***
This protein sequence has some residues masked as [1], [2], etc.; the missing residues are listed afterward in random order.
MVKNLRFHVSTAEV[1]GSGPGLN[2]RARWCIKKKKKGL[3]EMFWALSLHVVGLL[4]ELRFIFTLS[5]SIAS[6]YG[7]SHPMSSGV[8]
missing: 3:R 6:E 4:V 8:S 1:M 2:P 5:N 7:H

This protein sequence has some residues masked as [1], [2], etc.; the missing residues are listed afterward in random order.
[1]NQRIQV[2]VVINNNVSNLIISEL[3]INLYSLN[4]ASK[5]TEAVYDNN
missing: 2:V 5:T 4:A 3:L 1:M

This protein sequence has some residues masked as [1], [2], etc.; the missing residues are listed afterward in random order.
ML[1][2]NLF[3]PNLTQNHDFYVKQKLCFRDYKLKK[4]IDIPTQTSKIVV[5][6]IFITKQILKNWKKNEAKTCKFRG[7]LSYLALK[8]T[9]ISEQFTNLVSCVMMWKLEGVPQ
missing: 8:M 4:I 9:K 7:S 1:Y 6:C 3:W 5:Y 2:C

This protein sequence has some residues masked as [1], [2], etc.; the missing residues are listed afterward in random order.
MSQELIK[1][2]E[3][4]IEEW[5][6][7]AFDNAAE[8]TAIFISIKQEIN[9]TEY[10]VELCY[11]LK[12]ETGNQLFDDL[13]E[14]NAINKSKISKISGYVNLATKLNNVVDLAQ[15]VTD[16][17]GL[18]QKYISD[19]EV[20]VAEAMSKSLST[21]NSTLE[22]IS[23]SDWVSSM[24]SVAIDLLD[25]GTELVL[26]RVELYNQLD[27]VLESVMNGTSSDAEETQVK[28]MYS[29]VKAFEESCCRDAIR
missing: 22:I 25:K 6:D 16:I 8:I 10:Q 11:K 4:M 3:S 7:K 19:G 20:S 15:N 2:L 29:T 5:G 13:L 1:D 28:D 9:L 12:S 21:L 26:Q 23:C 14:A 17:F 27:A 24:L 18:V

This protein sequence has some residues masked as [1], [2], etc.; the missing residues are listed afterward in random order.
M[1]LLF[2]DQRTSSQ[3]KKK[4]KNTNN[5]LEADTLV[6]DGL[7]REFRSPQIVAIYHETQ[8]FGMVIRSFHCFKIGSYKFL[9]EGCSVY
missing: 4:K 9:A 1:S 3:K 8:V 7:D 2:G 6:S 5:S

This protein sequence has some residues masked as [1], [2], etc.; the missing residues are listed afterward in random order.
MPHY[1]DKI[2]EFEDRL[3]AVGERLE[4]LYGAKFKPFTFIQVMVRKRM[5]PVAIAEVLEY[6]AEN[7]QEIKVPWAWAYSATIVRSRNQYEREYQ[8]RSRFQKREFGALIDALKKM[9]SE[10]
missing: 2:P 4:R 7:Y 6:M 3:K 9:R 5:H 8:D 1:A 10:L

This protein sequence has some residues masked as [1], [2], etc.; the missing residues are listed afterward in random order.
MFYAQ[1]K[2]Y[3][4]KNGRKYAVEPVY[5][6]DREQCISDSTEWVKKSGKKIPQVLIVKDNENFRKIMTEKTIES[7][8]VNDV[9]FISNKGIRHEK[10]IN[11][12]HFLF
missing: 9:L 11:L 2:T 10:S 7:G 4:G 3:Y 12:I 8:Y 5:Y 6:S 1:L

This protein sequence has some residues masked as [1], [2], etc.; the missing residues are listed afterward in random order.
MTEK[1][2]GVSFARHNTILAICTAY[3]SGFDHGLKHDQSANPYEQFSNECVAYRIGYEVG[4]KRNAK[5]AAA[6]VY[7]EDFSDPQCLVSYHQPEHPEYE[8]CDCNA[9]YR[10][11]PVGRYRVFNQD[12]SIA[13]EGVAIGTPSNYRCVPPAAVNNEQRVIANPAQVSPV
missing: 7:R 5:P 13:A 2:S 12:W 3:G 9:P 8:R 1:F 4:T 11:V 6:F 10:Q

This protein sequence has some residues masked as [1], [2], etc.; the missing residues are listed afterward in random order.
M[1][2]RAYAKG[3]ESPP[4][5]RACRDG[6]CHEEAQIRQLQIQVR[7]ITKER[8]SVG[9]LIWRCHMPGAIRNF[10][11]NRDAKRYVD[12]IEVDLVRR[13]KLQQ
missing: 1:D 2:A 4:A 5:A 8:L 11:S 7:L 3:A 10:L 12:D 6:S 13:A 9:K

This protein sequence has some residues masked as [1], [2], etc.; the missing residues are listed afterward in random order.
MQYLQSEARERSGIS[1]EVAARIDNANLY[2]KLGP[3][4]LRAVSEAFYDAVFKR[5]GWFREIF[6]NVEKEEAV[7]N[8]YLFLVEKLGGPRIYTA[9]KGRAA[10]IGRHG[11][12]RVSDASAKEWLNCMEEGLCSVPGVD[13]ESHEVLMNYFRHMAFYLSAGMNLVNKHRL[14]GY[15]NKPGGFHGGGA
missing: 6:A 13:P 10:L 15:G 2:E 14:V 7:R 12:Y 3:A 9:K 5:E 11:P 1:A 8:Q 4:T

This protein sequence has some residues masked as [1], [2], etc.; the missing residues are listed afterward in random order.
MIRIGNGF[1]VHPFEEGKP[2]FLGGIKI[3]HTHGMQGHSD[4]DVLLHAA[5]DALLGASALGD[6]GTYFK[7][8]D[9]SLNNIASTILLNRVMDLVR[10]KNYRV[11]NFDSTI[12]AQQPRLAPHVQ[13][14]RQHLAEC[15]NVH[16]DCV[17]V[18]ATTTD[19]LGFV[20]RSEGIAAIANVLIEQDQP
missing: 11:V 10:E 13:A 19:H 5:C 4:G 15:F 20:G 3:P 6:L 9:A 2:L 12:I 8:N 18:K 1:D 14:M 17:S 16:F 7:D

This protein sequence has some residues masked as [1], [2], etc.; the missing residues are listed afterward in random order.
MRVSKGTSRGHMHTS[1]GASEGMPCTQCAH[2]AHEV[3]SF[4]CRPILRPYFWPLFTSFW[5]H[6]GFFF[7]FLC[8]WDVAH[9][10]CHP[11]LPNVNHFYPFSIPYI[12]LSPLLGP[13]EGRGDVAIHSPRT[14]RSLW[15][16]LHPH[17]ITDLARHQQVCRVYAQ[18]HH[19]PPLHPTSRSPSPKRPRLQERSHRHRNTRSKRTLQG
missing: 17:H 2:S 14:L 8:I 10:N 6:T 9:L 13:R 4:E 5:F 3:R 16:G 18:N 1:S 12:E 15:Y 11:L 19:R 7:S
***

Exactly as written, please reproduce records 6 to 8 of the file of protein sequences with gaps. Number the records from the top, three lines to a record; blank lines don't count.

This protein sequence has some residues masked as [1], [2], etc.; the missing residues are listed afterward in random order.
MPHY[1]DKI[2]EFEDRL[3]AVGERLE[4]LYGAKFKPFTFIQVMVRKRM[5]PVAIAEVLEY[6]AEN[7]QEIKVPWAWAYSATIVRSRNQYEREYQ[8]RSRFQKREFGALIDALKKM[9]SE[10]
missing: 2:P 4:R 7:Y 6:M 3:K 9:R 5:H 8:D 1:A 10:L

This protein sequence has some residues masked as [1], [2], etc.; the missing residues are listed afterward in random order.
MFYAQ[1]K[2]Y[3][4]KNGRKYAVEPVY[5][6]DREQCISDSTEWVKKSGKKIPQVLIVKDNENFRKIMTEKTIES[7][8]VNDV[9]FISNKGIRHEK[10]IN[11][12]HFLF
missing: 9:L 11:L 2:T 10:S 7:G 4:G 3:Y 12:I 8:Y 5:Y 6:S 1:L

This protein sequence has some residues masked as [1], [2], etc.; the missing residues are listed afterward in random order.
MTEK[1][2]GVSFARHNTILAICTAY[3]SGFDHGLKHDQSANPYEQFSNECVAYRIGYEVG[4]KRNAK[5]AAA[6]VY[7]EDFSDPQCLVSYHQPEHPEYE[8]CDCNA[9]YR[10][11]PVGRYRVFNQD[12]SIA[13]EGVAIGTPSNYRCVPPAAVNNEQRVIANPAQVSPV
missing: 7:R 5:P 13:A 2:S 12:W 3:G 9:P 8:R 1:F 4:T 11:V 6:F 10:Q